Foreshore condition assessment

Foreshore condition assessments describe the state of a waterway’s foreshore area at a given time. They are useful for planning river restoration.
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A foreshore area (or foreshore reserve) is the land that adjoins or directly influences a waterway.

It is the area of transition between the edge of the waterway and the furthest extent of riparian vegetation, the floodplain and riverine landforms. Or it is a negotiated area endorsed by the Department of Water and Environmental Regulation (and the Department of Biodiversity Conservation and Attractions within or abutting the Swan Canning Riverpark and Development Control Area).

A foreshore area is part of the waterway’s ecosystem and performs many important environmental functions, so their protection, restoration and good management is critical for healthy waterways. Well-planned and managed foreshore reserves allow people to access and enjoy our waterways.

Unfortunately, many historical and current land use practices and activities have caused widespread waterway degradation, particularly in south-west Western Australia. This is reflected in the poor condition of many waterway foreshores.

Foreshore condition assessments

Foreshore condition assessments provide information on the state or condition of the foreshore area of a waterway at a given time.

They enable local communities, supported by government agencies and other professionals, to make the most effective use of resources for river protection.

These assessments can inform waterway restoration planning. For example, the most urgent management issues can be targeted for immediate rehabilitation; or areas in the best condition can be protected from any development occurring nearby. It is not always effective to prioritise the most degraded areas of the foreshore area first.

Volunteers can be trained to recognise degrees of foreshore degradation and record their assessment of foreshore condition on standardised forms, which ensure consistency in the method used. The resulting data can be gathered together to produce a record of foreshore condition over large areas. This provides baseline data on which to base long term monitoring and management.

Pen and Scott (1995) developed a foreshore condition assessment system for farming areas in south-west Australia. The foreshore condition assessment system considers elements such as vegetation health, presence of weeds, livestock access and fencing status, bank steepness and potential for erosion. Foreshores are given a grade reflecting the level of degradation found (see Figure 1 below). Later this second method was developed for assessing foreshore condition in urban and semi-rural areas.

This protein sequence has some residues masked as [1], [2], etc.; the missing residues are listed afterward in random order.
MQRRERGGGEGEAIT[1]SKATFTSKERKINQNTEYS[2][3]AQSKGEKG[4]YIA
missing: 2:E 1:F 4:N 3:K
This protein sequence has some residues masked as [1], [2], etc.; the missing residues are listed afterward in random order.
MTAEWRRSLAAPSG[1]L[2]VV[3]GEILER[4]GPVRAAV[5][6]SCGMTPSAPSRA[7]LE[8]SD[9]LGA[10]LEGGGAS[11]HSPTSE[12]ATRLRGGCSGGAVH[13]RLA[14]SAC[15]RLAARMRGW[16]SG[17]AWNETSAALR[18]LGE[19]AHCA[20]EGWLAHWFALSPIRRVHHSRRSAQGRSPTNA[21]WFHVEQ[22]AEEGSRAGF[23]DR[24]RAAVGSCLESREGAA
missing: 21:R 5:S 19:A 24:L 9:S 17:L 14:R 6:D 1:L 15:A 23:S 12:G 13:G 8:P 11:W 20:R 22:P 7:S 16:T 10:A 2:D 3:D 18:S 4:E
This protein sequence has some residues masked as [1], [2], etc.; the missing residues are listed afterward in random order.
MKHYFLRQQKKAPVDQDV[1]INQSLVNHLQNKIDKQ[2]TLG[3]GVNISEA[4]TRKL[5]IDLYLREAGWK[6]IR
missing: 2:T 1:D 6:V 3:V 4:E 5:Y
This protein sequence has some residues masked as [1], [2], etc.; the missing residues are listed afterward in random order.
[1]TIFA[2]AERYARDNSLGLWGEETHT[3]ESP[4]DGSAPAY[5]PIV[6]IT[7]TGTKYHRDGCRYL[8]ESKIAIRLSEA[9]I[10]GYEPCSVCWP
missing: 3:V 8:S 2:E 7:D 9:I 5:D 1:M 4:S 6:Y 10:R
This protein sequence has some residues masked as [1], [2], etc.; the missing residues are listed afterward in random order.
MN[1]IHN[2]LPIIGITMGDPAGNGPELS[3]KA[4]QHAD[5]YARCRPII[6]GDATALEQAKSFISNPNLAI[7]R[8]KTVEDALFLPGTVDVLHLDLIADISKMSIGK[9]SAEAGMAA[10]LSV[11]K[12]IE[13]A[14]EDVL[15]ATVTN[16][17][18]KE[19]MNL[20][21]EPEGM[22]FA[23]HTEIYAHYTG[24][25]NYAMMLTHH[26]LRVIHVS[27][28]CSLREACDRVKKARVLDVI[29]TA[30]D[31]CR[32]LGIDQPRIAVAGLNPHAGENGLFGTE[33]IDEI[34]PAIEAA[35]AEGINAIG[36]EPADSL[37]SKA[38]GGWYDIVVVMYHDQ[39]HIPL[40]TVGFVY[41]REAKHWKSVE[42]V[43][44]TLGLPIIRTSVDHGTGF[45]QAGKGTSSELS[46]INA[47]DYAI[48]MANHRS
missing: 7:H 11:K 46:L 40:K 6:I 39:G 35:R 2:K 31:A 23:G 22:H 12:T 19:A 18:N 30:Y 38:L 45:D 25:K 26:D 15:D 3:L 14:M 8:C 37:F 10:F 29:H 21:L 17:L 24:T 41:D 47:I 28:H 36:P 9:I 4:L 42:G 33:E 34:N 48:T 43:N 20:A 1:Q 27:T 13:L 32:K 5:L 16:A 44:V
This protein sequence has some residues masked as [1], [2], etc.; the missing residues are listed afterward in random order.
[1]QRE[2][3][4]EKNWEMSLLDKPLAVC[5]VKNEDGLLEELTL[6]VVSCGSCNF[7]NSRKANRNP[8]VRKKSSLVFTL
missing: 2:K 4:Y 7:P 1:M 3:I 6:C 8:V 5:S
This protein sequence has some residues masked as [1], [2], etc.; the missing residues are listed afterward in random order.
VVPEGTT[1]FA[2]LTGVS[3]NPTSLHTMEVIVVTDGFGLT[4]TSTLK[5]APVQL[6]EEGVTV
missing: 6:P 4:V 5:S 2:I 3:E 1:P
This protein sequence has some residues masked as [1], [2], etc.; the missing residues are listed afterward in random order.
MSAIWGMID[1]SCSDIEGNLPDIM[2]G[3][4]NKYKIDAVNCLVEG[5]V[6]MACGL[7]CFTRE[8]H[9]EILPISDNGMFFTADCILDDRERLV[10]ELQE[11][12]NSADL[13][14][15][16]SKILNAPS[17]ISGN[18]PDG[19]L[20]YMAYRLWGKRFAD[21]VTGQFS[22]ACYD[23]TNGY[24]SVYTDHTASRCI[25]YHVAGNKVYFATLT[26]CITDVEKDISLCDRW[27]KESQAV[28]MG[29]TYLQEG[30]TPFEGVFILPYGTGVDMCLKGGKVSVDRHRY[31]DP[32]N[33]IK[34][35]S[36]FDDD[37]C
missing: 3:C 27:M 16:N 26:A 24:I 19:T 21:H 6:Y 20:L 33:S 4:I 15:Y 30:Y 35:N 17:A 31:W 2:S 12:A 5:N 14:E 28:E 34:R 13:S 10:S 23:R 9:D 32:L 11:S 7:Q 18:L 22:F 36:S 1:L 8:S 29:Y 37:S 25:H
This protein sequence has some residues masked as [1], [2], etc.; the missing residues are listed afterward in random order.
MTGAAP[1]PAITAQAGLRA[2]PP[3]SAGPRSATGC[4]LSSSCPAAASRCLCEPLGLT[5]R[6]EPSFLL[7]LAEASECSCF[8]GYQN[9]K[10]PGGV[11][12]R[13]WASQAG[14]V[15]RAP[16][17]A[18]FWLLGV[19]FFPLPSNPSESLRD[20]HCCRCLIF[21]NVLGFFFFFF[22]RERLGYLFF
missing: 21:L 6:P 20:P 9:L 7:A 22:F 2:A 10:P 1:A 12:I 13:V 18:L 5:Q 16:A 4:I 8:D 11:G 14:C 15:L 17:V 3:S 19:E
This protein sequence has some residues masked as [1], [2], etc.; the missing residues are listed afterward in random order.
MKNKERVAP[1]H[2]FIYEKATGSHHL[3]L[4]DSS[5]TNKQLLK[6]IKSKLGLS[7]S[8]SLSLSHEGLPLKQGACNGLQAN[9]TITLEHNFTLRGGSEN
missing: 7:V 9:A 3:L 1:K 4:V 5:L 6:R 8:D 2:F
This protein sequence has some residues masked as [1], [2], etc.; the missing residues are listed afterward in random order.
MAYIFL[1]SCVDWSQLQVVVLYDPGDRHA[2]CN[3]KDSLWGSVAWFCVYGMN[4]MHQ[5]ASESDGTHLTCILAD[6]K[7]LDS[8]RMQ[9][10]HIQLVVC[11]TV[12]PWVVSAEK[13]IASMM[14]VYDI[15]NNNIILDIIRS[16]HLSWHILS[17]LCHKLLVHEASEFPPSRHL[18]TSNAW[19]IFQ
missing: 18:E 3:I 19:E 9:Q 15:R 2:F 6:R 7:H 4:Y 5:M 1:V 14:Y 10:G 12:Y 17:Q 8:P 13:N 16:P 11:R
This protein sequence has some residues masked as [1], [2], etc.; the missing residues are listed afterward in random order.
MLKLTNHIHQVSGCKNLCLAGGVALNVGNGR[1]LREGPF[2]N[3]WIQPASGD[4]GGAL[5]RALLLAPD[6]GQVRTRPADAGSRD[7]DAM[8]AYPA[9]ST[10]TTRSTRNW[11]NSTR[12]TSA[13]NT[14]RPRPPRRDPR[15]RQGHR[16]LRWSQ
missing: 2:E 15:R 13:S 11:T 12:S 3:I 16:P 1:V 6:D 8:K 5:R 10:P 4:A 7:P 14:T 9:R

Four grades of river foreshore condition from pristine to ditch

Figure 1. The four grades of river foreshore condition following the general process of river degradation from pristine (A) to ditch (D) (Source: River Restoration Manual Report No. RR3).

The assessment methods are summarised in the following reports of the River Restoration Manual:

Foreshore conditions spatial dataset

Information from Western Australian foreshore condition assessments is collated in the Foreshore Conditions spatial dataset.

It incorporates data from more than 60 reports for selected waterways from south of Kalbarri to west of Esperance (see Figure 2), that provide a snapshot of the river condition at a point in time. The information was collected by Natural Resource Management groups, such as Geocatch, with support from our regional offices as part of state and federally funded foreshore assessment projects undertaken between 1992 and 2008.

Extent of foreshore conditions mapping

Figure 2. The spatial extent of foreshore condition assessments in the Foreshore Conditions spatial dataset for south-west Western Australia.

The dataset can be downloaded from Landgate via DataWA or viewed using Locate, Landgate’s public map viewer. The dataset covers a number of indicators which are available as nine different layers under the water theme:

  • Left bank condition (DWER-009) and right bank condition (DWER-011)
  • Assessment of left bank (DWER-005) and right bank protection fencing (DWER-006)
  • Fencing linework (DWER-008)
  • Weed infestations (DWER-013)
  • Erosion (DWER-007)
  • River access points (e.g. for livestock, vehicles, boats and pedestrians) (DWER-012)
  • Points of interest (DWER-010).

Note that not all projects assessed all indicators. Figure 3 shows a sample of the left bank conditions data from past foreshore conditions assessments undertaken in the Margaret area.

Map of right bank foreshore conditions

Figure 3. A sample of data from the Foreshore conditions dataset - left bank condition data from past foreshore conditions assessments undertaken in the Margaret area.

The foreshore condition assessment reports can also be downloaded from the Waterways management plan collection.

See also

For information about foreshores within the Swan and Canning catchments, refer to the Department of Biodiversity Conservation and Attractions Swan Canning Riverpark.